MO FARAH cemented his place as the world's most successful distance runner with his spectacular double-double at the Olympic Games in Rio de Janeiro this summer – and he could finish 2016 in some style by becoming the first person to win three consecutive Great North Runs.
Having won his eighth and ninth major worldwide titles with victory in the 10,000m and 5,000m in the Olympic Stadium in Rio, Farah surpassed Kenenisa Bekele as the most successful distance runner of all time.
Now 33, Farah is targeting the World Championships in London next year as his final event on the track before looking towards the marathon, after training partner Galen Rupp scored a bronze medal in Rio having stepped up to the classic distance.
But Farah's immediate focus is on the Great North Run, on Sunday, September 11.
Farah was victorious over the half-marathon distance between Newcastle and South Shields in 2014 and 2015, and is targeting a third victory on the bounce. While Lady Tanni Grey-Thompson, Gunilla Wallengren and Shelly Woods have all won multiple back-to-back Great North Runs in the wheelchair event, no runner has won three in a row, and Mo, fresh from his Rio heroics, is in good shape to rewrite history once more.
“To be Olympic champion again is incredible. I can't believe I've managed to pull it off,” said Farah.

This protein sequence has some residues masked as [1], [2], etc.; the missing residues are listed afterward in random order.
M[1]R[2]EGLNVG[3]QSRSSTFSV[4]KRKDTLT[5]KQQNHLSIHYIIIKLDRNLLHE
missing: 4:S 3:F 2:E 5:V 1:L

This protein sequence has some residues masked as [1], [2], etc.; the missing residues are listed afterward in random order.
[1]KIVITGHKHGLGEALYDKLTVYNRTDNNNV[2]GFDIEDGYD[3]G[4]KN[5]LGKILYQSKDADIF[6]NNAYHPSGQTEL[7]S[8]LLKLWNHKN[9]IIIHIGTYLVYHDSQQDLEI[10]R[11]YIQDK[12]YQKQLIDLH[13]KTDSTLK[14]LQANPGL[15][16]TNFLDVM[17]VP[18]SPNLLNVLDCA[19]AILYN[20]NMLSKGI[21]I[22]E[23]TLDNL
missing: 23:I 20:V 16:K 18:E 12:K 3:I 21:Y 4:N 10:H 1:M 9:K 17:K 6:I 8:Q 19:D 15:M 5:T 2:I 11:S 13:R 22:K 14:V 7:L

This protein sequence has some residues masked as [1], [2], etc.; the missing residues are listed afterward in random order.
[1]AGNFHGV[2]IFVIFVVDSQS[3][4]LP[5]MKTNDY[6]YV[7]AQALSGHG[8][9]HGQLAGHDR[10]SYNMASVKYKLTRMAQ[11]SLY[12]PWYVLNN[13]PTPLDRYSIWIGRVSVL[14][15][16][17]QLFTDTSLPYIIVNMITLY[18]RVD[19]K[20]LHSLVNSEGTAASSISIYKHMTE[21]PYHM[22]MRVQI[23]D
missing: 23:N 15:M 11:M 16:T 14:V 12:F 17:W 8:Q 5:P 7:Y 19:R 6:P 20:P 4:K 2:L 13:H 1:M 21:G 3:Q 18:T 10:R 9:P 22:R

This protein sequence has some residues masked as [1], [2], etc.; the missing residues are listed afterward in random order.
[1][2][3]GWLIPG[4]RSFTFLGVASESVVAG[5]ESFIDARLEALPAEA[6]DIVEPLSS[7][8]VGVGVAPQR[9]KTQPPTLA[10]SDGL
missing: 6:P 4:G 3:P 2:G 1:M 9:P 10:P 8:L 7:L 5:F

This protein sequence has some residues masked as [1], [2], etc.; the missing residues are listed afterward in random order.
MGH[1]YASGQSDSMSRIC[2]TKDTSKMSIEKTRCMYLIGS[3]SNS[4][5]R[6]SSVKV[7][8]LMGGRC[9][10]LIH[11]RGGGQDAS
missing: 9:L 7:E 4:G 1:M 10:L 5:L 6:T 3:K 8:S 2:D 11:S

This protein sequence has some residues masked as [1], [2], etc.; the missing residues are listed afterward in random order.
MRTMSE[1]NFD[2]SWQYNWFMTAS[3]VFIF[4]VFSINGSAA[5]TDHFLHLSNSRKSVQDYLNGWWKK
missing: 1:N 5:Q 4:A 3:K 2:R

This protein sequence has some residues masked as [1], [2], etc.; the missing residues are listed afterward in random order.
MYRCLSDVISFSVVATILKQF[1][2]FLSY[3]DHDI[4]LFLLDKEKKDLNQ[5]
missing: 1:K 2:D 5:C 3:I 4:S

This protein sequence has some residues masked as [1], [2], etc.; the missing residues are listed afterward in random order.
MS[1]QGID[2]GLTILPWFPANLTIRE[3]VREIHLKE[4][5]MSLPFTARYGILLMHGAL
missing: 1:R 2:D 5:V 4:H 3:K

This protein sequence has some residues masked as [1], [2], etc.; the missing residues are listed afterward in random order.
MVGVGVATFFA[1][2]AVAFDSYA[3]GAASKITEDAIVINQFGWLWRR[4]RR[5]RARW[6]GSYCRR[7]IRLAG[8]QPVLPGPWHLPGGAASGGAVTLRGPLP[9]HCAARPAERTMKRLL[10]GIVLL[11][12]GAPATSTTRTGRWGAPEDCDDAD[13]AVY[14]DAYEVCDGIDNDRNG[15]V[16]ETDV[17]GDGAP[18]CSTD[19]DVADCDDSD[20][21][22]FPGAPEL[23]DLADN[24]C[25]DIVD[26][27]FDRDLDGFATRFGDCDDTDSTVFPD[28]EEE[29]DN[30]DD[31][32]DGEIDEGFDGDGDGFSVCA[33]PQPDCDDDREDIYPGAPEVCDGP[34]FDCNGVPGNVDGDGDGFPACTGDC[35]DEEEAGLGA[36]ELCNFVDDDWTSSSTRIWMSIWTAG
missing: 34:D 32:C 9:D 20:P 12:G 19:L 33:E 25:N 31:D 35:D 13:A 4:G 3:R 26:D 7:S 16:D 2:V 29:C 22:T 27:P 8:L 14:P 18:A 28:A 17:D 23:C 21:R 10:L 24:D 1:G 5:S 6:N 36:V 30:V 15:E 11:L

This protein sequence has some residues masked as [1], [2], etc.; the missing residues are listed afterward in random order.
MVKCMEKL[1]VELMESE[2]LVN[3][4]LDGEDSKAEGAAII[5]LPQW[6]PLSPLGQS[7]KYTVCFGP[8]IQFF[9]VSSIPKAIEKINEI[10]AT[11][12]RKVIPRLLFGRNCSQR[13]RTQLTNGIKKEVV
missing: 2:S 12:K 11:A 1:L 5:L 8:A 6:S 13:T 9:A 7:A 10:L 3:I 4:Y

“It's every athlete's dream to be Olympic champion but to do it four times is amazing. Watching Haile Gebrselassie and Paul Tergat in Sydney and thinking ‘one day I'm going to be Olympic champion' and then doing it – there's no way to describe that.
“The Great North Run is one of my favourite events and I'm looking forward to returning to the North-East to defend my title.”
In 2014 he became the first British man to win the Great North Run since Steve Kenyon in 1985, and his 2015 time of 59.22 is a British record.
He will find opposition in the shape of Dathan Ritzenhein, the World Half Marathon Championships bronze medallist.
The American 33-year-old has competed in two Olympic Games in 2008, and 2012 when he finished 13th in the 10,000m behind Farah.
Kenyan Emmanuel Bett has also been announced for the half marathon, looking to complete a rare double having won the Great South Run ten-mile event in 2013. Bett was formerly the fastest man in the world over 10,000m in 2014.
Farah will celebrate his status as the world's greatest distance runner by shooting for victory in the world's greatest half-marathon.
Guinness World Records have officially ratified the event as the world's biggest half-marathon event, with 57,000 entrants annually.
Brendan Foster, chairman of The Great Run Company, was in the BBC commentary box when Farah won all four Olympic gold medals in 2012 and 2016, and is delighted to welcome him back to Tyneside.
He said: “He's the greatest British athlete in history and will be bidding to make it three in a row at the Great North Run. The welcome he'll receive from the North East public will be deafening.”
The Great North Run will be broadcast on BBC One on Sunday, 11 September, between 9.30am and 1.30pm, with a highlights show on BBC Two at 6pm.